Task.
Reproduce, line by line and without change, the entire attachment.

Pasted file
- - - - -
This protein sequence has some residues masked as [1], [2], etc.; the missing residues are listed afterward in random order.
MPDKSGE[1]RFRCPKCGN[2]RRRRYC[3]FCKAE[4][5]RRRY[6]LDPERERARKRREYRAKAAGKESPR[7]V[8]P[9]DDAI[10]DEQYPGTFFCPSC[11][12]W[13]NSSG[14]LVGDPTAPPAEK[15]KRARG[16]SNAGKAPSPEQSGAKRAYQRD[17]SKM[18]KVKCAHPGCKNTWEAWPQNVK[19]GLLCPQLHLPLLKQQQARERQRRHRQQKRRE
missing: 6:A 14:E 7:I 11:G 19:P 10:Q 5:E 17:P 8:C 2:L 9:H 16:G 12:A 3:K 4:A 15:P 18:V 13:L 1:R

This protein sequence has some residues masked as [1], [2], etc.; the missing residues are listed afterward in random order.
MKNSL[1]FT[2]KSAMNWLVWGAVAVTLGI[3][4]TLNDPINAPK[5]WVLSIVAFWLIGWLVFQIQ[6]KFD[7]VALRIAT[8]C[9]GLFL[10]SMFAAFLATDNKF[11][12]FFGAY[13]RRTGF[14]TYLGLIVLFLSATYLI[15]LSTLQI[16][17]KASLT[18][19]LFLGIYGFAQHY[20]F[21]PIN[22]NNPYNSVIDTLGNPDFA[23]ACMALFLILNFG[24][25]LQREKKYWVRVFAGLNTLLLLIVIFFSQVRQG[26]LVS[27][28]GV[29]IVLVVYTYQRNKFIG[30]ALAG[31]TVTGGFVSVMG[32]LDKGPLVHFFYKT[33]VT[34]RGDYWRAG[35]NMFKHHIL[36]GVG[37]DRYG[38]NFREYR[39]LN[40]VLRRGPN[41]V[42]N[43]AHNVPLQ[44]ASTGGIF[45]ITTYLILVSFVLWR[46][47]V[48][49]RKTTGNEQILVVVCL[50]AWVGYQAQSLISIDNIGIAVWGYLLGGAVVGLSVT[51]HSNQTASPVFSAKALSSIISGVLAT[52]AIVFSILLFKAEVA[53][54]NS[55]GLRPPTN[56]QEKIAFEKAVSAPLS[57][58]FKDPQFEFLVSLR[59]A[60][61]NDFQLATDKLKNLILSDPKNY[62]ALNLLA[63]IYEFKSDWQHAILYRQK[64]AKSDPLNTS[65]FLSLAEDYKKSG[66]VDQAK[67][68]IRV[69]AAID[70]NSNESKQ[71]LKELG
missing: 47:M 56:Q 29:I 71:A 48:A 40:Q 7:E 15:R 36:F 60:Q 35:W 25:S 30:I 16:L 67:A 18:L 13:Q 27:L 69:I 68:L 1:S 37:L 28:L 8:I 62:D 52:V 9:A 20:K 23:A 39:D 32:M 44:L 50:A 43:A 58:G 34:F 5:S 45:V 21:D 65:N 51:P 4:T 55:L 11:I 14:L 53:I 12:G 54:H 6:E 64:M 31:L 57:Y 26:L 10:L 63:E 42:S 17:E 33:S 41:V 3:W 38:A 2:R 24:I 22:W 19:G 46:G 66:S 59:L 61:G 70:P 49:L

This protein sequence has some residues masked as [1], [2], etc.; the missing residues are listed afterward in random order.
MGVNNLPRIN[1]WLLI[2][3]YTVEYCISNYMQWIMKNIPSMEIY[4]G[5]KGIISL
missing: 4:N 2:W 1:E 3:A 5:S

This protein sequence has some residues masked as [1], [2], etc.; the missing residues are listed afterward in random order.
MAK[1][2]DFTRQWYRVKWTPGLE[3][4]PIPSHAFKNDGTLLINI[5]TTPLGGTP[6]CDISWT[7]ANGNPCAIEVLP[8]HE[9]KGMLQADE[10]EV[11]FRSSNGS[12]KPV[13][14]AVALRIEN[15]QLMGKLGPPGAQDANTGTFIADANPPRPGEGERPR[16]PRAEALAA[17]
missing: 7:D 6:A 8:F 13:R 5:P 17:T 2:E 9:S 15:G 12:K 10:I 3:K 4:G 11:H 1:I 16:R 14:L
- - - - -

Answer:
This protein sequence has some residues masked as [1], [2], etc.; the missing residues are listed afterward in random order.
MPDKSGE[1]RFRCPKCGN[2]RRRRYC[3]FCKAE[4][5]RRRY[6]LDPERERARKRREYRAKAAGKESPR[7]V[8]P[9]DDAI[10]DEQYPGTFFCPSC[11][12]W[13]NSSG[14]LVGDPTAPPAEK[15]KRARG[16]SNAGKAPSPEQSGAKRAYQRD[17]SKM[18]KVKCAHPGCKNTWEAWPQNVK[19]GLLCPQLHLPLLKQQQARERQRRHRQQKRRE
missing: 6:A 14:E 7:I 11:G 19:P 10:Q 5:E 17:P 8:C 2:L 9:H 16:G 12:A 3:K 4:A 15:P 18:V 13:L 1:R

This protein sequence has some residues masked as [1], [2], etc.; the missing residues are listed afterward in random order.
MKNSL[1]FT[2]KSAMNWLVWGAVAVTLGI[3][4]TLNDPINAPK[5]WVLSIVAFWLIGWLVFQIQ[6]KFD[7]VALRIAT[8]C[9]GLFL[10]SMFAAFLATDNKF[11][12]FFGAY[13]RRTGF[14]TYLGLIVLFLSATYLI[15]LSTLQI[16][17]KASLT[18][19]LFLGIYGFAQHY[20]F[21]PIN[22]NNPYNSVIDTLGNPDFA[23]ACMALFLILNFG[24][25]LQREKKYWVRVFAGLNTLLLLIVIFFSQVRQG[26]LVS[27][28]GV[29]IVLVVYTYQRNKFIG[30]ALAG[31]TVTGGFVSVMG[32]LDKGPLVHFFYKT[33]VT[34]RGDYWRAG[35]NMFKHHIL[36]GVG[37]DRYG[38]NFREYR[39]LN[40]VLRRGPN[41]V[42]N[43]AHNVPLQ[44]ASTGGIF[45]ITTYLILVSFVLWR[46][47]V[48][49]RKTTGNEQILVVVCL[50]AWVGYQAQSLISIDNIGIAVWGYLLGGAVVGLSVT[51]HSNQTASPVFSAKALSSIISGVLAT[52]AIVFSILLFKAEVA[53][54]NS[55]GLRPPTN[56]QEKIAFEKAVSAPLS[57][58]FKDPQFEFLVSLR[59]A[60][61]NDFQLATDKLKNLILSDPKNY[62]ALNLLA[63]IYEFKSDWQHAILYRQK[64]AKSDPLNTS[65]FLSLAEDYKKSG[66]VDQAK[67][68]IRV[69]AAID[70]NSNESKQ[71]LKELG
missing: 47:M 56:Q 29:I 71:A 48:A 40:Q 7:E 15:R 36:F 60:Q 35:W 25:S 30:I 16:L 67:A 18:L 13:Q 27:L 69:I 68:L 1:S 37:L 28:L 8:I 62:D 52:V 9:A 20:K 23:A 39:D 32:M 44:L 50:A 43:A 58:G 34:F 5:S 45:V 21:D 65:N 51:P 4:T 55:L 11:I 14:L 53:I 12:G 54:H 6:E 64:M 31:L 57:Y 26:L 10:L 63:E 42:S 17:E 33:S 41:V 3:W 38:A 2:R 24:I 22:W 19:G 46:G 66:S 59:L 61:G 70:P 49:L

This protein sequence has some residues masked as [1], [2], etc.; the missing residues are listed afterward in random order.
MGVNNLPRIN[1]WLLI[2][3]YTVEYCISNYMQWIMKNIPSMEIY[4]G[5]KGIISL
missing: 4:N 2:W 1:E 3:A 5:S

This protein sequence has some residues masked as [1], [2], etc.; the missing residues are listed afterward in random order.
MAK[1][2]DFTRQWYRVKWTPGLE[3][4]PIPSHAFKNDGTLLINI[5]TTPLGGTP[6]CDISWT[7]ANGNPCAIEVLP[8]HE[9]KGMLQADE[10]EV[11]FRSSNGS[12]KPV[13][14]AVALRIEN[15]QLMGKLGPPGAQDANTGTFIADANPPRPGEGERPR[16]PRAEALAA[17]
missing: 7:D 6:A 8:F 13:R 5:P 17:T 2:E 9:S 15:G 12:K 10:I 3:K 4:G 11:H 1:I 16:R 14:L